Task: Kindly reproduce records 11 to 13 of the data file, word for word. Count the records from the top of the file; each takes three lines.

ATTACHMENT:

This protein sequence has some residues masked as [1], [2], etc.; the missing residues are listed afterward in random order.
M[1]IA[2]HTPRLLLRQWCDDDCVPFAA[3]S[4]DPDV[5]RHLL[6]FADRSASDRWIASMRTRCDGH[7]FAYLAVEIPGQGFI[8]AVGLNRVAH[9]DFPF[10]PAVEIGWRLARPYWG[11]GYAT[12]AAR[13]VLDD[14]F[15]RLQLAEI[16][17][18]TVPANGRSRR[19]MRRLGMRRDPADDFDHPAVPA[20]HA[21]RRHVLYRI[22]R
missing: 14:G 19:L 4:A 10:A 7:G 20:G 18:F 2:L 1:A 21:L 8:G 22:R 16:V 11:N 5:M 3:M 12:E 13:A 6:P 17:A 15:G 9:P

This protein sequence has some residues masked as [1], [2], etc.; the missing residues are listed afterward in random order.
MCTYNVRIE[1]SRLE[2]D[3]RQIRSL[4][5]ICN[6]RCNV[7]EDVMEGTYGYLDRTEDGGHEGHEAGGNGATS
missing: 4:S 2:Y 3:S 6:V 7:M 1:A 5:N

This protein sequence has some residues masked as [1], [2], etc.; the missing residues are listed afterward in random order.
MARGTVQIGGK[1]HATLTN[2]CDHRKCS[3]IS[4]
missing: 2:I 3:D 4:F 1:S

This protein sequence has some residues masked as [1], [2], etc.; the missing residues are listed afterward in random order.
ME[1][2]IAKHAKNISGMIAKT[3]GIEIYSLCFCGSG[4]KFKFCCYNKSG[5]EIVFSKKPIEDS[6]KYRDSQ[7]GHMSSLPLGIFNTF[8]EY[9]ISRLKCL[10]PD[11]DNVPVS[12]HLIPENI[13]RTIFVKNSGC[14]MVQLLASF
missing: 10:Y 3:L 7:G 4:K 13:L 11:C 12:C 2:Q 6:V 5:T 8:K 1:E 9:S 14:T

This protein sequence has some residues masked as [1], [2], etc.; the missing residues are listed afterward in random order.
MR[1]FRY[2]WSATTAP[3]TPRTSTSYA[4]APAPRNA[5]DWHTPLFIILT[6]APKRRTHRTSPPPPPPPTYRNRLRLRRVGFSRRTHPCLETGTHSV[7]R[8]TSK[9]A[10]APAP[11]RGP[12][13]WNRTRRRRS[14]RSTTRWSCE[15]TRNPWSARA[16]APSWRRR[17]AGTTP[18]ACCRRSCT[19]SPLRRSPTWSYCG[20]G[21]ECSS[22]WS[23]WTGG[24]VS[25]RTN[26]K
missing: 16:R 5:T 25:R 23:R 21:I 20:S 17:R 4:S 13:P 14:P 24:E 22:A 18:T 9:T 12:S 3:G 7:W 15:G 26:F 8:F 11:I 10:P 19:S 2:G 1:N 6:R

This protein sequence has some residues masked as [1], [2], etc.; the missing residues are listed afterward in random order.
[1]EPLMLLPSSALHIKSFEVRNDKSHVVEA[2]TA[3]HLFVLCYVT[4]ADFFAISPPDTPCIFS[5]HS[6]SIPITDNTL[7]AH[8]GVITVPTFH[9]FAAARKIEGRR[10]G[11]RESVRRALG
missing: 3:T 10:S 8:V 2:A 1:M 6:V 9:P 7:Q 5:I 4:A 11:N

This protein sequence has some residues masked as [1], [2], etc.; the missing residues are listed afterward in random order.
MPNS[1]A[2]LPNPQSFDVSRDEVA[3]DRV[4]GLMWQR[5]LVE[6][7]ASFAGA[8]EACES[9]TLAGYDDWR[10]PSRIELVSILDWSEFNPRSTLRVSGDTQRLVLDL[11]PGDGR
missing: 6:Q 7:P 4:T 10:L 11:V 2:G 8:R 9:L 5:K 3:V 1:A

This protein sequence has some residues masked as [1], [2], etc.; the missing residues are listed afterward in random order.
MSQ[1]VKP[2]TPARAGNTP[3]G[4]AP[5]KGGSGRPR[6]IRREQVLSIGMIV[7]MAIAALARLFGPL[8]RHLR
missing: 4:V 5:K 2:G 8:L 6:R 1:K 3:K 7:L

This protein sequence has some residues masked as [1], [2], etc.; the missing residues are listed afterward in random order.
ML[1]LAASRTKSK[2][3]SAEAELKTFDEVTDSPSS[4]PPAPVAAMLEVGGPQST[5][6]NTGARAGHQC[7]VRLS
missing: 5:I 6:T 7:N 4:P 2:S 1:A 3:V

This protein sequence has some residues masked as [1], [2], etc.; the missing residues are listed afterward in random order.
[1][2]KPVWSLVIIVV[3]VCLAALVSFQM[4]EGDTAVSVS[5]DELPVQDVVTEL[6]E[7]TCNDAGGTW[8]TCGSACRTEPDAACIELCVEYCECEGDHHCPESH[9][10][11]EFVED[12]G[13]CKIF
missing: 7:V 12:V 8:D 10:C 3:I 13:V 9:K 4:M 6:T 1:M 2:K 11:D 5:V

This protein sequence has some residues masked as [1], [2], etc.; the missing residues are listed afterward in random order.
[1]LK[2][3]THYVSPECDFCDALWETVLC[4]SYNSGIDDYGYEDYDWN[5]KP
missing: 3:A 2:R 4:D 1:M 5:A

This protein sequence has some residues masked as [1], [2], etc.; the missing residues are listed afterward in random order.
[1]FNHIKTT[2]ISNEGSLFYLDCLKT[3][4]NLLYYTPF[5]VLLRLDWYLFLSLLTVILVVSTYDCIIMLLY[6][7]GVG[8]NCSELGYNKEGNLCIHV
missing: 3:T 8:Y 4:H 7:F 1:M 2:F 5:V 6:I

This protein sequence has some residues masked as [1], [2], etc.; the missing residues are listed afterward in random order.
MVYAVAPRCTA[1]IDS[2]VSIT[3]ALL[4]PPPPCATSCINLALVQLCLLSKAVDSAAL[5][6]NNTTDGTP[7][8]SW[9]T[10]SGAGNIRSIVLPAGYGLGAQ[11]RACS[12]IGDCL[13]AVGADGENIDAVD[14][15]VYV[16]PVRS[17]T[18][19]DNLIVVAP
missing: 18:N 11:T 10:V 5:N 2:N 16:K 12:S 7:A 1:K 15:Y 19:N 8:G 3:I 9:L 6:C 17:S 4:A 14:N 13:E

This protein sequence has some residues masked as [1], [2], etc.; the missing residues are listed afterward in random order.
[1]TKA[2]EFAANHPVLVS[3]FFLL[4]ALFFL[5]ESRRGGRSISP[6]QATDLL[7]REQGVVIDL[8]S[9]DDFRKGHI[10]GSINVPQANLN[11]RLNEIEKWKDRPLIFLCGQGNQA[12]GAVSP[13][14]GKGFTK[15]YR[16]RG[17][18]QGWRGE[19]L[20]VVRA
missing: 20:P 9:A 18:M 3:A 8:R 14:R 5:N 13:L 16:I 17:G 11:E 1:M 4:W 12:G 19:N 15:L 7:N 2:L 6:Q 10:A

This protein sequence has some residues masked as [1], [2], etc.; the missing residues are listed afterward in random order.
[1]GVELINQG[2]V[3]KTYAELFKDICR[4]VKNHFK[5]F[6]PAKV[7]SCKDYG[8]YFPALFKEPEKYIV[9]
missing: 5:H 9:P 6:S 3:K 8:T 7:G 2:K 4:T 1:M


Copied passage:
This protein sequence has some residues masked as [1], [2], etc.; the missing residues are listed afterward in random order.
[1]LK[2][3]THYVSPECDFCDALWETVLC[4]SYNSGIDDYGYEDYDWN[5]KP
missing: 3:A 2:R 4:D 1:M 5:A

This protein sequence has some residues masked as [1], [2], etc.; the missing residues are listed afterward in random order.
[1]FNHIKTT[2]ISNEGSLFYLDCLKT[3][4]NLLYYTPF[5]VLLRLDWYLFLSLLTVILVVSTYDCIIMLLY[6][7]GVG[8]NCSELGYNKEGNLCIHV
missing: 3:T 8:Y 4:H 7:F 1:M 2:F 5:V 6:I

This protein sequence has some residues masked as [1], [2], etc.; the missing residues are listed afterward in random order.
MVYAVAPRCTA[1]IDS[2]VSIT[3]ALL[4]PPPPCATSCINLALVQLCLLSKAVDSAAL[5][6]NNTTDGTP[7][8]SW[9]T[10]SGAGNIRSIVLPAGYGLGAQ[11]RACS[12]IGDCL[13]AVGADGENIDAVD[14][15]VYV[16]PVRS[17]T[18][19]DNLIVVAP
missing: 18:N 11:T 10:V 5:N 2:N 16:K 12:S 7:A 1:K 15:Y 19:N 8:G 3:I 9:L 6:C 17:S 4:A 14:N 13:E